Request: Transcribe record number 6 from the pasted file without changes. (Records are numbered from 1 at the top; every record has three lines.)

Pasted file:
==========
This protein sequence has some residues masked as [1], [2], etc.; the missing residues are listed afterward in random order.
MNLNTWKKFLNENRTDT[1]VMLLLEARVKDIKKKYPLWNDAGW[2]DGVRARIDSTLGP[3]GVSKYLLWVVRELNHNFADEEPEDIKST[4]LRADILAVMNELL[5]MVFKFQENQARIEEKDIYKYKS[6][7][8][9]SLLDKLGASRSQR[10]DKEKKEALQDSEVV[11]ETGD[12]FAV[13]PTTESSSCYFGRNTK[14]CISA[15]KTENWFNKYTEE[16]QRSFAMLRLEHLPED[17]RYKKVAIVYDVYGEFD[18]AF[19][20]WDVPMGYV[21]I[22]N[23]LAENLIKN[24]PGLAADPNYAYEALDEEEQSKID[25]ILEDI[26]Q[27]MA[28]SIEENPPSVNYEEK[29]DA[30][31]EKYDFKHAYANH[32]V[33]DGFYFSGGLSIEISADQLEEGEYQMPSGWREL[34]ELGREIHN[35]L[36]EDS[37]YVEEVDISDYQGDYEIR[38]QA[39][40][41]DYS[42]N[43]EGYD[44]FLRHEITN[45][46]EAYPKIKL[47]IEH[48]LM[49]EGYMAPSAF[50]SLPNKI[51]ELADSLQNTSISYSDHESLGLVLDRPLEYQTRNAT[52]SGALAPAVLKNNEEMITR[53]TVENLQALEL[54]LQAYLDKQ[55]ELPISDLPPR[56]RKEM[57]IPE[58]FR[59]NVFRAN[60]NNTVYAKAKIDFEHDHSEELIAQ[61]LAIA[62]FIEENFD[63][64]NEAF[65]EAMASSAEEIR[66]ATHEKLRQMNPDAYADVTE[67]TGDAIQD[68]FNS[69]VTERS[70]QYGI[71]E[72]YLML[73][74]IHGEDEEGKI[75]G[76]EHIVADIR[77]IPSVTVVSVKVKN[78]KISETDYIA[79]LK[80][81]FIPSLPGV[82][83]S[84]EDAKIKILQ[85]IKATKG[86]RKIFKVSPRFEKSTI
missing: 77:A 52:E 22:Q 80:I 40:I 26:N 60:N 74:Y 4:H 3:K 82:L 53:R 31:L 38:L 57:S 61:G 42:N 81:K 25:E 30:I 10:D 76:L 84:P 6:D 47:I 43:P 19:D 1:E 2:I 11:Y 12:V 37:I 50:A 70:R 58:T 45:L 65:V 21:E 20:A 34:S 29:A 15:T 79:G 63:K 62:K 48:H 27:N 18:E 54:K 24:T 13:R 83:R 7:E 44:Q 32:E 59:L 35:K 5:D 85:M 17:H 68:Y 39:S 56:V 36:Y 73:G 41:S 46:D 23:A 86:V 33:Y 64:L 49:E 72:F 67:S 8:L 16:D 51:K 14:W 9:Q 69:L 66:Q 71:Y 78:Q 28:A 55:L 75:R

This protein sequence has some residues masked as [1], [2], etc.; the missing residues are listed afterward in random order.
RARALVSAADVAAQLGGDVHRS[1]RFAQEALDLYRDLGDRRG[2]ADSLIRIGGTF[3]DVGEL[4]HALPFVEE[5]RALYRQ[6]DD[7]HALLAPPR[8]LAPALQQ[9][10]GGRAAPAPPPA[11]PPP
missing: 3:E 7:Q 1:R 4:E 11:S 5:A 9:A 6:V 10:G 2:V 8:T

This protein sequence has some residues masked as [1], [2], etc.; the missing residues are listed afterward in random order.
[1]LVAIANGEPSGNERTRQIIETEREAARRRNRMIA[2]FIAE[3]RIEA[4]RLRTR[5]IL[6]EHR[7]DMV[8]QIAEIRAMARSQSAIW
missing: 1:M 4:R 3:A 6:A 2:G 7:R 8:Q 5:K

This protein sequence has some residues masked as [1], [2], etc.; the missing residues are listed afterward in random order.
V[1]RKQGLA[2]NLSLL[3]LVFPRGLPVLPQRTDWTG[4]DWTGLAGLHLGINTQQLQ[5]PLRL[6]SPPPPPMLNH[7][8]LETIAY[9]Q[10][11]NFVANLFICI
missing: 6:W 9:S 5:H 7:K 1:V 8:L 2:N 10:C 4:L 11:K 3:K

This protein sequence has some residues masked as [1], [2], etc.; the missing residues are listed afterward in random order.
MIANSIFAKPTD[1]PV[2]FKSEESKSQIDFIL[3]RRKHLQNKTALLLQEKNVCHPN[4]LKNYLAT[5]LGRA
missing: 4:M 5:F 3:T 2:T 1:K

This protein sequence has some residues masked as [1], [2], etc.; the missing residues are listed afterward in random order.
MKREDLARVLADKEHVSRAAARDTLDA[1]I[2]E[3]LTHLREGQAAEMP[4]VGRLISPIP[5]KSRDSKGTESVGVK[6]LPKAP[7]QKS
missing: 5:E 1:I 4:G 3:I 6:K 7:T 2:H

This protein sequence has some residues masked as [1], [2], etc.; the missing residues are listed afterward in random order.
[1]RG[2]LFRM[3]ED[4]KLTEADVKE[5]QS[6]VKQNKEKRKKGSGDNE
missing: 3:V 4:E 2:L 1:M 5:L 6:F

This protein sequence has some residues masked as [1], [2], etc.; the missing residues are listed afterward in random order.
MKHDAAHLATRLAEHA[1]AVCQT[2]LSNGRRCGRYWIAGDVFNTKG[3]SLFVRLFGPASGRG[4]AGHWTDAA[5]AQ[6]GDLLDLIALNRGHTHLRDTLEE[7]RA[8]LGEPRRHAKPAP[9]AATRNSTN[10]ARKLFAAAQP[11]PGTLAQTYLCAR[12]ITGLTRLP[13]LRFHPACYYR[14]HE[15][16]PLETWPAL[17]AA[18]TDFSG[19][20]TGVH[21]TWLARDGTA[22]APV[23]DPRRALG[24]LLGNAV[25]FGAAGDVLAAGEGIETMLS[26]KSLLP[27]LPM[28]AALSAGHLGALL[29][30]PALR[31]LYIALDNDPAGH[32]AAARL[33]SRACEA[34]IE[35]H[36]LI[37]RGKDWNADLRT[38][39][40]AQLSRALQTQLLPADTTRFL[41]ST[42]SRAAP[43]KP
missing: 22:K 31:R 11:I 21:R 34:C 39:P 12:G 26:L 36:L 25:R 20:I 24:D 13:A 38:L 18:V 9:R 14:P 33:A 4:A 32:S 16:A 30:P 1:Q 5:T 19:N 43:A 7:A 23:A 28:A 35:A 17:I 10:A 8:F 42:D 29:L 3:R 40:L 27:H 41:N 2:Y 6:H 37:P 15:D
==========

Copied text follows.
This protein sequence has some residues masked as [1], [2], etc.; the missing residues are listed afterward in random order.
MKREDLARVLADKEHVSRAAARDTLDA[1]I[2]E[3]LTHLREGQAAEMP[4]VGRLISPIP[5]KSRDSKGTESVGVK[6]LPKAP[7]QKS
missing: 5:E 1:I 4:G 3:I 6:K 7:T 2:H